Recent research shows that around 1800 experiments with sea-silk were made in textile centres of northern France and the Rhineland. Although textiles of sea-silk mixed with wool won awards on different exhibitions, weavers didn’t find a greater market because of the extremely difficult manufacturing process and the high costs.
C: How long did it take to make items like gloves or hats?
F: We know the process of washing, drying, cleaning, carding, and brighting the fibres in lemon juice from literature of the first and second decade of 20th century in Apulia and Sardinia. This process must have taken some days and was followed by hand spinning and knitting, weaving, embroidering, or fur-like sewing.
C: What are the most prevalent misinterpretations or misconceptions of sea silk?
F: Most of the authors or journalists writing about sea-silk never saw or touched the material. They just didn’t know what they were speaking of. And during centuries they were copying one from the other. Plagiarism is not a new phenomenon. Even in serious lexicon or encyclopedias you find mutually contradictory entries. It’s no wonder that myths and legends around sea-silk were – and still are – spread and eternised.
The biggest problem is a linguistic one – and my actual research issue. Byssus in antiquity never meant sea-silk. Byssus (In Greek Byssos) was the name of the highest quality of linen – in hieroglyphs “royal linen” – reserved e.g. for sacred use and mummy bindings. Later the term was used also for very fine cloth of cotton or silk. Only in the 16th century the fibre beard of the Pinna was named Byssus, in analogy of the fine Byssus of the ancients. Not vice versa. This fact led and still leads to the misunderstandings dominating the discussion today.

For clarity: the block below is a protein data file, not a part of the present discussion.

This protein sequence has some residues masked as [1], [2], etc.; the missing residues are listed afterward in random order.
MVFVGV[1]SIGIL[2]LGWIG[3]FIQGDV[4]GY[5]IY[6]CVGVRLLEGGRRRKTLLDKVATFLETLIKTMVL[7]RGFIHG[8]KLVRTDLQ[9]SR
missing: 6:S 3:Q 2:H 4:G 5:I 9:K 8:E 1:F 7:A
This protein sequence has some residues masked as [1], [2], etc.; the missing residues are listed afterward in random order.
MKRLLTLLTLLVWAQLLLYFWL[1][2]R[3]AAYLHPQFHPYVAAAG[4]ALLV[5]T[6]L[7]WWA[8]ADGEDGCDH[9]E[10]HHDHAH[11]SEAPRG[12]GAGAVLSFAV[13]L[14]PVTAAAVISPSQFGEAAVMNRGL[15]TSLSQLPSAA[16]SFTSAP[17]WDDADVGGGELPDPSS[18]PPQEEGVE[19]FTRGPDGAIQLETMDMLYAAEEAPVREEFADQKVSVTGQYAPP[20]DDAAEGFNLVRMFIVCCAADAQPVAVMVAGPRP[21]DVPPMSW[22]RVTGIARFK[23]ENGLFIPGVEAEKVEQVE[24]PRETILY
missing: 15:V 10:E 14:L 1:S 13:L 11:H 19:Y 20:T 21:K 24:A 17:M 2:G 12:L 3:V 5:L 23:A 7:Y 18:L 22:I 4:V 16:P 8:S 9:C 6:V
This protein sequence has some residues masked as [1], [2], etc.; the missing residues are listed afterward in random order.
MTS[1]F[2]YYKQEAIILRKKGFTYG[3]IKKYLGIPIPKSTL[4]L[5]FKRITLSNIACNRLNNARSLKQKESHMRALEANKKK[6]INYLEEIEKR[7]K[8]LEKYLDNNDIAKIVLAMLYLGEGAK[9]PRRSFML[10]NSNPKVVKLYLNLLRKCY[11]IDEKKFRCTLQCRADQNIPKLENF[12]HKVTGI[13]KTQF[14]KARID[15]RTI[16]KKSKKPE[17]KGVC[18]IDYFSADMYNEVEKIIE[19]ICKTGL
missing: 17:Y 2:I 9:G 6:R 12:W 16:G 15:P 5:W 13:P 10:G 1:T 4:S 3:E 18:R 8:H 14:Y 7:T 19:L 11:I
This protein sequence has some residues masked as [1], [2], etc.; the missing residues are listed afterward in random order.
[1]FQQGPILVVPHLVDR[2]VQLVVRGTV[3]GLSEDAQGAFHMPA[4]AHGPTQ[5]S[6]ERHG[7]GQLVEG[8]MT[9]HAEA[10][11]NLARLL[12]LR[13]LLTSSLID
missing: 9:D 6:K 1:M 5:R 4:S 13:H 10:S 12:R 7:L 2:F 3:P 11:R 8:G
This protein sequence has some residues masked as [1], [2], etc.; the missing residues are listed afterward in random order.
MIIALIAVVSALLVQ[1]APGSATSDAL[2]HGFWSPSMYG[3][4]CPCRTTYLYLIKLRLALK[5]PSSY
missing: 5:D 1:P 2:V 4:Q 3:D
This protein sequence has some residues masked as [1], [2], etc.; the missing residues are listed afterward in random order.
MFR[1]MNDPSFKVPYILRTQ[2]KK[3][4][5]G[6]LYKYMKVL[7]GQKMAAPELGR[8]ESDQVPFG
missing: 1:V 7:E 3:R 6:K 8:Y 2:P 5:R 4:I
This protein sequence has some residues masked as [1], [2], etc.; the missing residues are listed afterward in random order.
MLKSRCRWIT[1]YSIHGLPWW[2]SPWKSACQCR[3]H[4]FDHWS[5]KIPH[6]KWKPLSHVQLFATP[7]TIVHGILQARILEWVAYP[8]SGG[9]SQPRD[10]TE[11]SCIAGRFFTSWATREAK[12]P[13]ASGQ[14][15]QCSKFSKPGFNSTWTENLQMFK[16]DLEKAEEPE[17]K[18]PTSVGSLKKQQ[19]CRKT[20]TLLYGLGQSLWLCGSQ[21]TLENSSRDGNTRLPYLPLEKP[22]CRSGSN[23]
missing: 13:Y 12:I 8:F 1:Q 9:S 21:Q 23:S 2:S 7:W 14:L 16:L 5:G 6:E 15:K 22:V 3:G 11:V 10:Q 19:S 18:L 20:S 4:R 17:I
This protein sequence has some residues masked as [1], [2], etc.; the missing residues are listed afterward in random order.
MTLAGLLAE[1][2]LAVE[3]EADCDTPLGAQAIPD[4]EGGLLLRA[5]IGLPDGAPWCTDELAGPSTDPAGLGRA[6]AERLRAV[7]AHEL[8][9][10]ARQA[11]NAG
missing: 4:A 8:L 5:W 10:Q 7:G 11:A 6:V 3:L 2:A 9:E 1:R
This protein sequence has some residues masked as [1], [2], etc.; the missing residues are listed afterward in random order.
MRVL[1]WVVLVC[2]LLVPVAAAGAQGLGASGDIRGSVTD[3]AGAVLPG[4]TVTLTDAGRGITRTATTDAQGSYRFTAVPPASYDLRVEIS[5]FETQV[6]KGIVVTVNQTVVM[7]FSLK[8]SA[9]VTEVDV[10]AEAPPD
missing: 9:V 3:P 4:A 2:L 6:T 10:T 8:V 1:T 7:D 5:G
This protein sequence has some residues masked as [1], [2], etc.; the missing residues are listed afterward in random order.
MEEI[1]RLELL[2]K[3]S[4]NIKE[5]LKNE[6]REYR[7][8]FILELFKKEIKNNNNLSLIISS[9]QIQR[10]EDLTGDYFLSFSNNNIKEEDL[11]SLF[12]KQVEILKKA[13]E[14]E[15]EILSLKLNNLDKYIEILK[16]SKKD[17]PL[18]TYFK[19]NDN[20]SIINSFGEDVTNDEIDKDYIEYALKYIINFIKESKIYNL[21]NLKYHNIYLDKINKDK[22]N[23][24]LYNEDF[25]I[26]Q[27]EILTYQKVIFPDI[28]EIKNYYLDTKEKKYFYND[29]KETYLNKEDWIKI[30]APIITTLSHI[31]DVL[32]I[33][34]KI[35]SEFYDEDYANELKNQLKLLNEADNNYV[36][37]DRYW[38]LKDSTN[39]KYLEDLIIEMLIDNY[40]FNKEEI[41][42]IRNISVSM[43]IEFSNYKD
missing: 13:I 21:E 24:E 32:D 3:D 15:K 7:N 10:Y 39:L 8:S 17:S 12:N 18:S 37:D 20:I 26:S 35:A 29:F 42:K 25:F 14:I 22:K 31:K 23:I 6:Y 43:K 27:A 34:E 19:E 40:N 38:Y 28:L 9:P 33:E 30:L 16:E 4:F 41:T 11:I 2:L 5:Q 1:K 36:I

But, sea-silk existed in antiquity – we just do not know yet for sure how it was called in different languages and at different times; mostly it was paraphrased. One of the first written evidence of the use of sea-silk dates from the period around 200 AD. The church father Tertullian mentioned it:
Nec fuit satis tunicam pangere et serere, ni etiam piscari vestitum contigisset: nam et de mari vellera, quo mucosae lanusitatis plautiores conchae comant.*
*Nor was it enough to comb and sow the materials for a tunic, it was necessary also to fish for one’s dress; for fleeces are obtained from the sea, where shells of extraordinary size are furnished with tufts of mossy hair (De Pallio III, 6).
Very interesting is the fact that in the 2nd century AD Pausanias wrote about Byssus as the finest flax coming from Elis (Western Peloponnesos). This shows clearly that at that time Byssus and sea-silk were known as different textile fibres.
C: Are there any genuine sea-silk weavers still around today?
F: In Taranto the production died off with world War II. But there still live several sea-silk weavers in Sant Antioco, Sardinia. Some loud and well promoted by the mass media, some hidden and quiet. They all learned sea-silk processing from local women who for their part had learnt it at a famous weaving atelier in Sant Antioco, founded in the 1920s by Italo Diana.
A Sardinian sea-silk production is confirmed from 18th century onward. Whether sea-silk was already known in Middle Ages is not yet proven. Important is the fact, that the Pinna nobilis is a protected species since 1992. It is forbidden to fish the bivalve or to take any part of it.